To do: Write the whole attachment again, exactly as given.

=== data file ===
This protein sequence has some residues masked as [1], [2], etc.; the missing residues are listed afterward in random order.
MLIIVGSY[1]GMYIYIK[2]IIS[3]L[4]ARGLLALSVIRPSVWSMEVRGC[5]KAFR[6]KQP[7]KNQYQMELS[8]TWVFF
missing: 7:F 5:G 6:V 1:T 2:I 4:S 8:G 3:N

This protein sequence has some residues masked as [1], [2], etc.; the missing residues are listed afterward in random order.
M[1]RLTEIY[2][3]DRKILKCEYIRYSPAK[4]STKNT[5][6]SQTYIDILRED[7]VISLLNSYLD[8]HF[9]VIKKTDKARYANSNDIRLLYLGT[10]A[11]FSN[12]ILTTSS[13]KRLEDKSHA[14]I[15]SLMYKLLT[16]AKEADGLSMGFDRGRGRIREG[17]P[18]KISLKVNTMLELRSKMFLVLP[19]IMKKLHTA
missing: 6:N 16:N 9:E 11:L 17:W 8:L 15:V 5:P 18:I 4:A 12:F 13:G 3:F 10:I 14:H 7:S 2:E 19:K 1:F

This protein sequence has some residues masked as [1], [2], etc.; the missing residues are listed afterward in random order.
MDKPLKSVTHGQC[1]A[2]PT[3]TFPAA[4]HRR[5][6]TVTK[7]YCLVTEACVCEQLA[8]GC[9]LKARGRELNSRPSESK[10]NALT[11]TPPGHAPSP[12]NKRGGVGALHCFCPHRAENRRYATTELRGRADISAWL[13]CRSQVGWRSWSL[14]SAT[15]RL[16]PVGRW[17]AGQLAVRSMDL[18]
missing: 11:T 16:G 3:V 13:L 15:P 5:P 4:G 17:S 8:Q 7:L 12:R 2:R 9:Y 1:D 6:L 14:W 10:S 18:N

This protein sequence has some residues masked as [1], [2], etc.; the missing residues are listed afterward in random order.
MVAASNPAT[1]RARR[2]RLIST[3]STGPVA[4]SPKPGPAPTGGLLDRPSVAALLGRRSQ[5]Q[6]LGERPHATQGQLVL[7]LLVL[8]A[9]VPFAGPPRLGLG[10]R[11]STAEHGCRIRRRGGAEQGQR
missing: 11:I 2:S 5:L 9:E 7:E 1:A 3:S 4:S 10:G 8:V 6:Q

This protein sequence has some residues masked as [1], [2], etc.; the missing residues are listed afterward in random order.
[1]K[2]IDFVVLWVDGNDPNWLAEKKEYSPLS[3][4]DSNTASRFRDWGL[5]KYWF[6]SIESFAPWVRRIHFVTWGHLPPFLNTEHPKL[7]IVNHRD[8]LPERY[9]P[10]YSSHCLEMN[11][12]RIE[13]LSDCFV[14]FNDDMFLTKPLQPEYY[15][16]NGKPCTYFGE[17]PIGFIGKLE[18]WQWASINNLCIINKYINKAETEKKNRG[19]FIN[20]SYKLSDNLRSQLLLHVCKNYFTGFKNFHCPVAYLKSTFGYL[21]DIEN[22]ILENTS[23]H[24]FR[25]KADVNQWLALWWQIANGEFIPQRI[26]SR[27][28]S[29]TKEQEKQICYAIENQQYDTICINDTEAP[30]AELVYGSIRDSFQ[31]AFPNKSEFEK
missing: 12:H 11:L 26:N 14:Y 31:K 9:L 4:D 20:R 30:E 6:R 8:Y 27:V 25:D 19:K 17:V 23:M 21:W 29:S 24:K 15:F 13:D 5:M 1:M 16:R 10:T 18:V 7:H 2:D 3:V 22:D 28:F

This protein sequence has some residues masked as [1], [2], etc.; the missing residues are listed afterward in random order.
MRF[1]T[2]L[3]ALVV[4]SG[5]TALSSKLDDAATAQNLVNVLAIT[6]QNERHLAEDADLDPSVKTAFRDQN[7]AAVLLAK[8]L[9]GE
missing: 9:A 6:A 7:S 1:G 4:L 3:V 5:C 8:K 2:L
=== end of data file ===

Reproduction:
This protein sequence has some residues masked as [1], [2], etc.; the missing residues are listed afterward in random order.
MLIIVGSY[1]GMYIYIK[2]IIS[3]L[4]ARGLLALSVIRPSVWSMEVRGC[5]KAFR[6]KQP[7]KNQYQMELS[8]TWVFF
missing: 7:F 5:G 6:V 1:T 2:I 4:S 8:G 3:N

This protein sequence has some residues masked as [1], [2], etc.; the missing residues are listed afterward in random order.
M[1]RLTEIY[2][3]DRKILKCEYIRYSPAK[4]STKNT[5][6]SQTYIDILRED[7]VISLLNSYLD[8]HF[9]VIKKTDKARYANSNDIRLLYLGT[10]A[11]FSN[12]ILTTSS[13]KRLEDKSHA[14]I[15]SLMYKLLT[16]AKEADGLSMGFDRGRGRIREG[17]P[18]KISLKVNTMLELRSKMFLVLP[19]IMKKLHTA
missing: 6:N 16:N 9:E 11:L 17:W 8:L 15:V 5:P 18:I 4:A 12:F 13:G 3:F 10:I 14:H 7:S 2:E 19:K 1:F

This protein sequence has some residues masked as [1], [2], etc.; the missing residues are listed afterward in random order.
MDKPLKSVTHGQC[1]A[2]PT[3]TFPAA[4]HRR[5][6]TVTK[7]YCLVTEACVCEQLA[8]GC[9]LKARGRELNSRPSESK[10]NALT[11]TPPGHAPSP[12]NKRGGVGALHCFCPHRAENRRYATTELRGRADISAWL[13]CRSQVGWRSWSL[14]SAT[15]RL[16]PVGRW[17]AGQLAVRSMDL[18]
missing: 11:T 16:G 3:V 13:L 15:P 5:P 4:G 17:S 8:Q 7:L 12:R 2:R 9:Y 1:D 6:L 14:W 10:S 18:N

This protein sequence has some residues masked as [1], [2], etc.; the missing residues are listed afterward in random order.
MVAASNPAT[1]RARR[2]RLIST[3]STGPVA[4]SPKPGPAPTGGLLDRPSVAALLGRRSQ[5]Q[6]LGERPHATQGQLVL[7]LLVL[8]A[9]VPFAGPPRLGLG[10]R[11]STAEHGCRIRRRGGAEQGQR
missing: 11:I 2:S 5:L 9:E 7:E 1:A 3:S 4:S 10:G 8:V 6:Q

This protein sequence has some residues masked as [1], [2], etc.; the missing residues are listed afterward in random order.
[1]K[2]IDFVVLWVDGNDPNWLAEKKEYSPLS[3][4]DSNTASRFRDWGL[5]KYWF[6]SIESFAPWVRRIHFVTWGHLPPFLNTEHPKL[7]IVNHRD[8]LPERY[9]P[10]YSSHCLEMN[11][12]RIE[13]LSDCFV[14]FNDDMFLTKPLQPEYY[15][16]NGKPCTYFGE[17]PIGFIGKLE[18]WQWASINNLCIINKYINKAETEKKNRG[19]FIN[20]SYKLSDNLRSQLLLHVCKNYFTGFKNFHCPVAYLKSTFGYL[21]DIEN[22]ILENTS[23]H[24]FR[25]KADVNQWLALWWQIANGEFIPQRI[26]SR[27][28]S[29]TKEQEKQICYAIENQQYDTICINDTEAP[30]AELVYGSIRDSFQ[31]AFPNKSEFEK
missing: 12:H 11:L 26:N 14:Y 31:K 9:L 4:D 20:R 30:E 6:R 8:Y 27:V 25:D 19:K 17:V 23:M 21:W 29:S 24:K 15:F 13:D 5:M 1:M 16:R 10:T 18:V 7:H 2:D 3:V 22:D 28:F

This protein sequence has some residues masked as [1], [2], etc.; the missing residues are listed afterward in random order.
MRF[1]T[2]L[3]ALVV[4]SG[5]TALSSKLDDAATAQNLVNVLAIT[6]QNERHLAEDADLDPSVKTAFRDQN[7]AAVLLAK[8]L[9]GE
missing: 9:A 6:A 7:S 1:G 4:L 3:V 5:C 8:K 2:L